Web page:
Acupuncture for Cats
Acupuncture for cats? It’s not nearly as strange as it sounds. In fact, the ancient Chinese practice offers many benefits to felines with little or no adverse side effects.
The treatment works by inserting needles to unblock energy points in the body, normalizing nerve function and circulation to prevent and treat disease. This isn’t a practice you, as a pet parent, should engage in yourself. Feline acupuncture should only be performed by a skilled veterinary acupuncturist (TCM), either in your home or in the TCM’s office.
“Inserting the needles to the proper depth and angle, manipulating them during the treatment and removing them all are techniques that can be achieved only through training and extensive practice. This is why it is so important to consult a properly certified veterinary acupuncturist to perform treatment on your pet”, warns Dr. Christine Cichra of Holistic Veterinary Care of Central Florida.
Acupuncture Benefits for Cats
If you think inserting needles into your cat’s body will cause pain, think again. The procedure is virtually painless and most cats find it relaxing enough to sleep throughout the treatment.
It is most often used to treat arthritis, allergies, asthma, chronic pain, and kidney and liver problems, but it can be beneficial for most health complaints. Acupuncture is also used alone or in conjunction with more traditional treatments to help gastrointestinal disorders, incontinence, various neurological disorders, immunosuppression, lick granulomas and other dermatologic disorders, and problems affecting the reproductive, endocrine, and metabolic systems. Acupuncture can also be a good alternative to chemotherapy or used to lessen the negative effects of chemotherapy on your feline companion.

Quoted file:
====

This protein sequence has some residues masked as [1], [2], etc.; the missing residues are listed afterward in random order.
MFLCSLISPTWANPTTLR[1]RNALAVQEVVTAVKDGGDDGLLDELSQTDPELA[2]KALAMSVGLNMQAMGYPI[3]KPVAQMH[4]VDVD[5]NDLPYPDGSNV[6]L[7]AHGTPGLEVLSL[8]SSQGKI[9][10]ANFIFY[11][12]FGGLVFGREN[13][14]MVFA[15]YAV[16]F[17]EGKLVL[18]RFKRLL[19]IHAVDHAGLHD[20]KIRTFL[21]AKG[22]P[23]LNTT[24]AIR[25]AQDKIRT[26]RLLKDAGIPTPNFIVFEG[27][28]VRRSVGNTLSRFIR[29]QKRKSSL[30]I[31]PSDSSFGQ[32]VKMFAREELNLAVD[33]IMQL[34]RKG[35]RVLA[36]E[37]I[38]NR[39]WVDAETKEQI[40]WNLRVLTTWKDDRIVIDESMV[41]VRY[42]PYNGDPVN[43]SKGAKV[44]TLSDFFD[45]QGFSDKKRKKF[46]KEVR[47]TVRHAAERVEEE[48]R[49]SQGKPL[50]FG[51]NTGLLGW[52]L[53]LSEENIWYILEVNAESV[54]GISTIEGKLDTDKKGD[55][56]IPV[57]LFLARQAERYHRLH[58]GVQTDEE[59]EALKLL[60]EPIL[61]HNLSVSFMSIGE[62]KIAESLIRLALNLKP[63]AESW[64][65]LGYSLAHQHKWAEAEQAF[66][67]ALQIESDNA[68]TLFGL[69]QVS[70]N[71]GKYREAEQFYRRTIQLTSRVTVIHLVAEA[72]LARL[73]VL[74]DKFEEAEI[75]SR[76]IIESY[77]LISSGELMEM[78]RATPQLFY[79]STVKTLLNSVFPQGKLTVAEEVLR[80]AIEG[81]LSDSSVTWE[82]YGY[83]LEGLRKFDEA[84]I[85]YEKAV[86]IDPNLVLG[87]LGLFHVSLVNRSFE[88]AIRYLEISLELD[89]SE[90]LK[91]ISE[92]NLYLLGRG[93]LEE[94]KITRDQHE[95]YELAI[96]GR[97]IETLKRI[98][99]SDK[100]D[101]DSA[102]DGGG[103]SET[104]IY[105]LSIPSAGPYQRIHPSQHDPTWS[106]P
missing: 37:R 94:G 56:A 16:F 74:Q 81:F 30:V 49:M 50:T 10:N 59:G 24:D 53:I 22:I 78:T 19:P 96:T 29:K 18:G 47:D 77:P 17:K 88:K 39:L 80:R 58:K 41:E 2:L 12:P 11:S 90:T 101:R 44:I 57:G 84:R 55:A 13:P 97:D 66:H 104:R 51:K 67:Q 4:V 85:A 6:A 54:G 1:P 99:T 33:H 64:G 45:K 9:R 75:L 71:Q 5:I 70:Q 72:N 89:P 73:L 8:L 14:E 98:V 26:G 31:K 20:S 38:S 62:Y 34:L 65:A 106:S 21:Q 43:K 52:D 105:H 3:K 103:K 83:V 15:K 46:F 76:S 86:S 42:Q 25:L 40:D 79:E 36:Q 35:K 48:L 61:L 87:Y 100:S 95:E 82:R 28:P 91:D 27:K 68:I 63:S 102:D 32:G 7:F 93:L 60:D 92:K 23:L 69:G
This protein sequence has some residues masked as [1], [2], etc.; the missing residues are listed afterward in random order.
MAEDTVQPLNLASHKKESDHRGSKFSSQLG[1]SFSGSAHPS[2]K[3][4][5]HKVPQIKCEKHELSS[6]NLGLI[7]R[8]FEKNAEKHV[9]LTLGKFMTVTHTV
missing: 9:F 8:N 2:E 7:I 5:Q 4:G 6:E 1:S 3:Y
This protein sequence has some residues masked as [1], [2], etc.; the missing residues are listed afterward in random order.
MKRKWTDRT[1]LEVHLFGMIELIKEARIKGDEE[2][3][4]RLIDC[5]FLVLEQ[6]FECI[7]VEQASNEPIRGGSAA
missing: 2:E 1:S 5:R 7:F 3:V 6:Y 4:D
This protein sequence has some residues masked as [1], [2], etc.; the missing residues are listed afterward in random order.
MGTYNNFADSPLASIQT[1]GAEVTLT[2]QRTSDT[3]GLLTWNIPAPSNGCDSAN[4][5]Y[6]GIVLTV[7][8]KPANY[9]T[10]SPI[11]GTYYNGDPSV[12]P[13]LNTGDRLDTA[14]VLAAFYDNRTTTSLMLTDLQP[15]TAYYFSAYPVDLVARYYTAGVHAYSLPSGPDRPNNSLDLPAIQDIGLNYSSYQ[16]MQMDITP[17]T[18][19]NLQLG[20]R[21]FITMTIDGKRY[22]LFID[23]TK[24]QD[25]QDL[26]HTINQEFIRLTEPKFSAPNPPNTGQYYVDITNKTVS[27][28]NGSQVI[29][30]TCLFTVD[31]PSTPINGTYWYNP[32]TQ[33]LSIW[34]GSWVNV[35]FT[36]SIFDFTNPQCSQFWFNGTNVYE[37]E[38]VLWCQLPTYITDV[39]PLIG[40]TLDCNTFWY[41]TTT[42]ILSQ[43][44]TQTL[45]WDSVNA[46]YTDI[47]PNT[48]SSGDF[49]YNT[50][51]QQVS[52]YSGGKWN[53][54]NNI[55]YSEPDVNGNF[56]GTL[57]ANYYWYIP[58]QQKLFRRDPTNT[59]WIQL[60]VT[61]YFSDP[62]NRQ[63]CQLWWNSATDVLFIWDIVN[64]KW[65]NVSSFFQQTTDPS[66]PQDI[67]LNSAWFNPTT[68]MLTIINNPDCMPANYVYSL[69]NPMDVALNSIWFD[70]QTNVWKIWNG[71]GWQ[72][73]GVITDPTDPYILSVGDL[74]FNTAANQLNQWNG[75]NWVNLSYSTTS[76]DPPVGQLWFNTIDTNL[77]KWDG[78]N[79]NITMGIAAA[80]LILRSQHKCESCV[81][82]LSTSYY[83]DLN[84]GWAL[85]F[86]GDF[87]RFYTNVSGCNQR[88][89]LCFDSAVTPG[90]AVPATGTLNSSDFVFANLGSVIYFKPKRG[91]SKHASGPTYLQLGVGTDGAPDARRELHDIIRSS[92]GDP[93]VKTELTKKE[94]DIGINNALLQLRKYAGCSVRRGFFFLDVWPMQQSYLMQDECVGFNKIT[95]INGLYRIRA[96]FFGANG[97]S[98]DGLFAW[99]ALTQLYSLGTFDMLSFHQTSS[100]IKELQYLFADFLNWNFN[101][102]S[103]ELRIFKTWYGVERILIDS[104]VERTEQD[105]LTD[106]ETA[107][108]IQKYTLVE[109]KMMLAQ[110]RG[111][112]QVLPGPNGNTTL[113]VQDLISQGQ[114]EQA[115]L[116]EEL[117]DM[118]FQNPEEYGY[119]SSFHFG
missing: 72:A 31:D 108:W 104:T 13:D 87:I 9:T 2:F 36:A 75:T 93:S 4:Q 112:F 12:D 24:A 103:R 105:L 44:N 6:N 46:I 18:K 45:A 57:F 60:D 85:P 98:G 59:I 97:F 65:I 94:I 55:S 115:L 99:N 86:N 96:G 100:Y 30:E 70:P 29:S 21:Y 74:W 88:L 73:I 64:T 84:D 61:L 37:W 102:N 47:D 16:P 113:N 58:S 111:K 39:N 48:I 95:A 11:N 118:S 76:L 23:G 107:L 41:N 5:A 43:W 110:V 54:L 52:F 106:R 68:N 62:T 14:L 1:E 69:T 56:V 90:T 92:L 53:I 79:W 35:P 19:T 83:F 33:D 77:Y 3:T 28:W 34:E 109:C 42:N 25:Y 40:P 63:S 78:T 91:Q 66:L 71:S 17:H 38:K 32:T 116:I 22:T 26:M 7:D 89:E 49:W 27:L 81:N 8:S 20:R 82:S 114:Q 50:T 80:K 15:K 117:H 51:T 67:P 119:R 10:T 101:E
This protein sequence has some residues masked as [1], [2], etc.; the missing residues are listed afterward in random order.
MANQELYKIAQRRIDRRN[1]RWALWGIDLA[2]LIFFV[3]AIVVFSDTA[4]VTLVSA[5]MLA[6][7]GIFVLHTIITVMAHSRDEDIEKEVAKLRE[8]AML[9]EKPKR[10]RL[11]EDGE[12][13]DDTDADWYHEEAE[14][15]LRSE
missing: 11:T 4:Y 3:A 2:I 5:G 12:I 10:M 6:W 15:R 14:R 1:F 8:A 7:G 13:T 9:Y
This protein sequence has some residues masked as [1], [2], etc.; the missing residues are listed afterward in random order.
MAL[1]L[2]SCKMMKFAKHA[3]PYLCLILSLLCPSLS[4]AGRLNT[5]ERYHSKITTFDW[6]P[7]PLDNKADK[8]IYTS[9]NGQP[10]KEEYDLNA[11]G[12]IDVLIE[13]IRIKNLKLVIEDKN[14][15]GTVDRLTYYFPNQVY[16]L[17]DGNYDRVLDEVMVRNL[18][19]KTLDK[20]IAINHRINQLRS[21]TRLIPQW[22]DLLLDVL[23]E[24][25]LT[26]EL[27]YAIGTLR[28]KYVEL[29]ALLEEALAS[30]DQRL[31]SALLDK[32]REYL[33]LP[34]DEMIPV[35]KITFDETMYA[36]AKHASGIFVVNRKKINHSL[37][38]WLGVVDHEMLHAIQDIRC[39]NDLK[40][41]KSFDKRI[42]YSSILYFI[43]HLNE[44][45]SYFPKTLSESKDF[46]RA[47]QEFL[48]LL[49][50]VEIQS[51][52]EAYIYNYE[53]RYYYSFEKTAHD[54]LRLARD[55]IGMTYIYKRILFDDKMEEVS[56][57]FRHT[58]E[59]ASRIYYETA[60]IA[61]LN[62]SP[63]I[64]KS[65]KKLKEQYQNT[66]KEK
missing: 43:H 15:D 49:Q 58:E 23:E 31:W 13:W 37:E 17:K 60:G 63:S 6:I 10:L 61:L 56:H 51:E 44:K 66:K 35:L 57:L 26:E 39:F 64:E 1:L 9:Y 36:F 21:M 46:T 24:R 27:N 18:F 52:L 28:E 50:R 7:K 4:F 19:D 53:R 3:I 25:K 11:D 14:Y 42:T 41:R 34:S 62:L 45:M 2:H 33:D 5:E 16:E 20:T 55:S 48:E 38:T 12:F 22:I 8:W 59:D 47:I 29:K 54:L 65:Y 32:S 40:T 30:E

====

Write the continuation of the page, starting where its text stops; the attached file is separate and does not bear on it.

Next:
Choosing the Right Acupuncturist
While it’s possible your current veterinarian is trained to perform acupuncture on your cat, it is more likely you’ll need to find a specialist for treatment. Any acupuncturist you use should be certified by a reputable organization, such as the Chi Institute, the International Veterinary Acupuncture Society, or another legitimate institution.
You can find a veterinary acupuncturist by searching the International Veterinary Acupuncture Society’s website. Once you’ve found a few practitioners in your area, make sure to check online reviews and speak with each one to ensure they are comfortable treating cats. You’ll want to find either a veterinarian who will provide in-home treatments or has an office that allows you to remain with your cat during treatment to avoid causing your kitty stress.
Things to Consider
Although some health conditions may respond to a single treatment, acupuncture typically requires multiple treatments before improvement is seen. Some cats may experience a rebound effect, which is a worsening of symptoms during the first 72 hours following treatment. This worsening is only temporary and occurs in fewer than 5% of all feline patients, according to Dr. Marc Bittan DVM at The Holistic Vet. If this rebound effect occurs, Dr. Bittan notes that this “usually is taken to be a good sign, however, because these individuals often do very well following the rebound.”
In most cases, acupuncture should be avoided during pregnancy. Additionally, cats with high fevers, bacterial infections, or cancer, and those who are taking tranquilizers or certain other drugs, are not good candidates for acupuncture.
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